Nebraska Stamp Debuts March 1 on Statehood Day

Nebraska Statehood
Nebraska Statehood

The United States Nebraska Sesquicentennial stamp debuts tomorrow, March 1, nationwide. A first-day ceremony will take place at the Nebraska State Capitol in Lincoln.

A list of event participants and additional information on the new commemorative stamp is provided below.

[USPS media advisory]

Forever Stamp Celebrating Nebraska Sesquicentennial to Debut March 1; Nebraska Photographer to Provide Backstory on Stamp Photo at Event

WHAT: First-Day-of-Issue dedication ceremony for the Nebraska Statehood Forever Stamp celebrating the state’s sesquicentennial (150th birthday).  At the event, native Nebraskan photographer Michael Forsberg  will discuss the perseverance involved in capturing this photo of Sandhill Cranes migrating along the Platte River. This event is free and open to the public. The stamp goes on sale at Nebraska Post Offices March 1 and may be pre-ordered now at usps.com for delivery shortly after March 1.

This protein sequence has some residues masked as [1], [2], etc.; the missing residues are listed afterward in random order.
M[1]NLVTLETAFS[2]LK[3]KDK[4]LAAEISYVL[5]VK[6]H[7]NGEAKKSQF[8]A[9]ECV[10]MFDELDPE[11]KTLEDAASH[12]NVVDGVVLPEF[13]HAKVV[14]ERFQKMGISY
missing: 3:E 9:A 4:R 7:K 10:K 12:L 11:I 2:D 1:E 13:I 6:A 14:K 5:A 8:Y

WHO: Nebraska Governor Pete Ricketts
Nebraska First Lady Susanne Shore
Stamp Photographer and Nebraska Native Michael Forsberg
Nebraska Sesquicentennial Commission Chairperson Dr. Sara Crook
U.S. Postal Service Information Technology Vice President and Nebraska Native Jeffrey Johnson

WHEN: Wed., March 1 at 9:30 a.m. CST

WHERE: Nebraska State Capitol
Second Floor Rotunda
1445 K St, Lincoln, NE 68508
The public may RVSP online at usps.com/nebraska

BACKGROUND: The U.S. Postal Service celebrates the 150th anniversary of Nebraska’s statehood with a Forever Stamp. Known for its agricultural bounty, the Cornhusker State became the 37th state of the Union March 1, 1867. The Postal Service traditionally issues commemorative postage stamps at intervals of 50 years from the date of a state’s first entry into the Union.

Forsberg tucked himself among prairie grasses on the riverbank between the cities of Grand Island and Kearney, NE, to capture the stamp image. His photo depicts Sandhill Cranes flying low as they scout for sandbars for nighttime roosts that offer safety from riverbank predators. Annually, more than 500,000 Sandhill Cranes make a stop along the Platte River valley in March and early April for a mid-migratory rest. The timeless spectacle is unique to Nebraska.